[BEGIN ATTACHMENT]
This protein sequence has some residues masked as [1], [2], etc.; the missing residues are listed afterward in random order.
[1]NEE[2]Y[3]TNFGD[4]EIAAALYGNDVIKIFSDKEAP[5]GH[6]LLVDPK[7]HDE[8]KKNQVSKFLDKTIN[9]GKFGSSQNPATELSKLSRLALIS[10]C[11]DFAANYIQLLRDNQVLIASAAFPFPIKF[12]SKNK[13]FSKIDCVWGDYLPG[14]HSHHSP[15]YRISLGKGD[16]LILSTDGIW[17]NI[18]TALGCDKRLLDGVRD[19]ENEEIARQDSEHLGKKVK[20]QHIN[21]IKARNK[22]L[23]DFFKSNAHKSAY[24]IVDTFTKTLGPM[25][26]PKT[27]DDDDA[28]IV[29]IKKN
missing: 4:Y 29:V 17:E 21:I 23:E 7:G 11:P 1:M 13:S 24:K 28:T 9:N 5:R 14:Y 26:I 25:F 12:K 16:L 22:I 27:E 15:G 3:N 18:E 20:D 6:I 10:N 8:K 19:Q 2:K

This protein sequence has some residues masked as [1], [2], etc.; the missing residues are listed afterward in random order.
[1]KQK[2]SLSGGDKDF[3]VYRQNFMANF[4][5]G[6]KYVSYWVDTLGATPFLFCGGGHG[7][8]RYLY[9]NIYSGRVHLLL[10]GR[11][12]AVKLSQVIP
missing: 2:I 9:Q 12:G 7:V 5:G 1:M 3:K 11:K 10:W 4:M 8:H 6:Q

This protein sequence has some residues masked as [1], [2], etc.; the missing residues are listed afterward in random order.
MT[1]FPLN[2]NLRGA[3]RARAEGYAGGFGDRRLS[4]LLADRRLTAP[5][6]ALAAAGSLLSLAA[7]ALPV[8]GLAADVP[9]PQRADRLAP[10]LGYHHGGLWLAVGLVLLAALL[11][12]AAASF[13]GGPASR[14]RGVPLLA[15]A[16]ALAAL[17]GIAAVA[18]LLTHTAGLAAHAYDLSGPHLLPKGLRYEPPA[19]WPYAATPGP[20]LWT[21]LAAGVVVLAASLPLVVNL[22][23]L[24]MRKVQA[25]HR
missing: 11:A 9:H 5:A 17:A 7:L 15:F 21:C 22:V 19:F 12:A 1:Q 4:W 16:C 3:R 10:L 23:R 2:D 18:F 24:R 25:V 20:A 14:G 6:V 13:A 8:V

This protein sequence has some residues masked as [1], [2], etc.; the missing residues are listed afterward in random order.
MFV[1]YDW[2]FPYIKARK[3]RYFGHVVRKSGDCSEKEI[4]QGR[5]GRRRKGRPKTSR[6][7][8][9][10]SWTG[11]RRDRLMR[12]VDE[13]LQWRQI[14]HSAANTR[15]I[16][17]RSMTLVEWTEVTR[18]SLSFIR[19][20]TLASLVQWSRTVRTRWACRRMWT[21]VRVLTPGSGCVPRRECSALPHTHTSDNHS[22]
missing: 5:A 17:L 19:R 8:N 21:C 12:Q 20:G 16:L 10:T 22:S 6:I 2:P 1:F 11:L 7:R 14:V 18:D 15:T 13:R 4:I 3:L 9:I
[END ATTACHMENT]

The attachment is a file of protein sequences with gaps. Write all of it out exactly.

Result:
This protein sequence has some residues masked as [1], [2], etc.; the missing residues are listed afterward in random order.
[1]NEE[2]Y[3]TNFGD[4]EIAAALYGNDVIKIFSDKEAP[5]GH[6]LLVDPK[7]HDE[8]KKNQVSKFLDKTIN[9]GKFGSSQNPATELSKLSRLALIS[10]C[11]DFAANYIQLLRDNQVLIASAAFPFPIKF[12]SKNK[13]FSKIDCVWGDYLPG[14]HSHHSP[15]YRISLGKGD[16]LILSTDGIW[17]NI[18]TALGCDKRLLDGVRD[19]ENEEIARQDSEHLGKKVK[20]QHIN[21]IKARNK[22]L[23]DFFKSNAHKSAY[24]IVDTFTKTLGPM[25][26]PKT[27]DDDDA[28]IV[29]IKKN
missing: 4:Y 29:V 17:E 21:I 23:E 7:G 11:P 1:M 13:S 24:K 28:T 9:N 5:R 14:Y 26:I 25:F 12:K 16:L 22:I 27:E 15:G 3:N 18:E 20:D 6:I 10:N 8:K 19:Q 2:K

This protein sequence has some residues masked as [1], [2], etc.; the missing residues are listed afterward in random order.
[1]KQK[2]SLSGGDKDF[3]VYRQNFMANF[4][5]G[6]KYVSYWVDTLGATPFLFCGGGHG[7][8]RYLY[9]NIYSGRVHLLL[10]GR[11][12]AVKLSQVIP
missing: 2:I 9:Q 12:G 7:V 5:G 1:M 3:K 11:K 10:W 4:M 8:H 6:Q

This protein sequence has some residues masked as [1], [2], etc.; the missing residues are listed afterward in random order.
MT[1]FPLN[2]NLRGA[3]RARAEGYAGGFGDRRLS[4]LLADRRLTAP[5][6]ALAAAGSLLSLAA[7]ALPV[8]GLAADVP[9]PQRADRLAP[10]LGYHHGGLWLAVGLVLLAALL[11][12]AAASF[13]GGPASR[14]RGVPLLA[15]A[16]ALAAL[17]GIAAVA[18]LLTHTAGLAAHAYDLSGPHLLPKGLRYEPPA[19]WPYAATPGP[20]LWT[21]LAAGVVVLAASLPLVVNL[22][23]L[24]MRKVQA[25]HR
missing: 11:A 9:H 5:A 17:A 7:L 15:F 21:C 22:V 19:F 12:A 1:Q 4:W 16:C 3:R 10:L 23:R 2:D 18:F 24:R 25:V 20:A 14:G 6:V 13:A 8:V

This protein sequence has some residues masked as [1], [2], etc.; the missing residues are listed afterward in random order.
MFV[1]YDW[2]FPYIKARK[3]RYFGHVVRKSGDCSEKEI[4]QGR[5]GRRRKGRPKTSR[6][7][8][9][10]SWTG[11]RRDRLMR[12]VDE[13]LQWRQI[14]HSAANTR[15]I[16][17]RSMTLVEWTEVTR[18]SLSFIR[19][20]TLASLVQWSRTVRTRWACRRMWT[21]VRVLTPGSGCVPRRECSALPHTHTSDNHS[22]
missing: 5:A 17:L 19:R 8:N 21:C 12:Q 20:G 16:L 10:T 22:S 6:I 2:P 1:F 11:L 7:R 14:V 18:D 15:T 13:R 4:I 3:L 9:I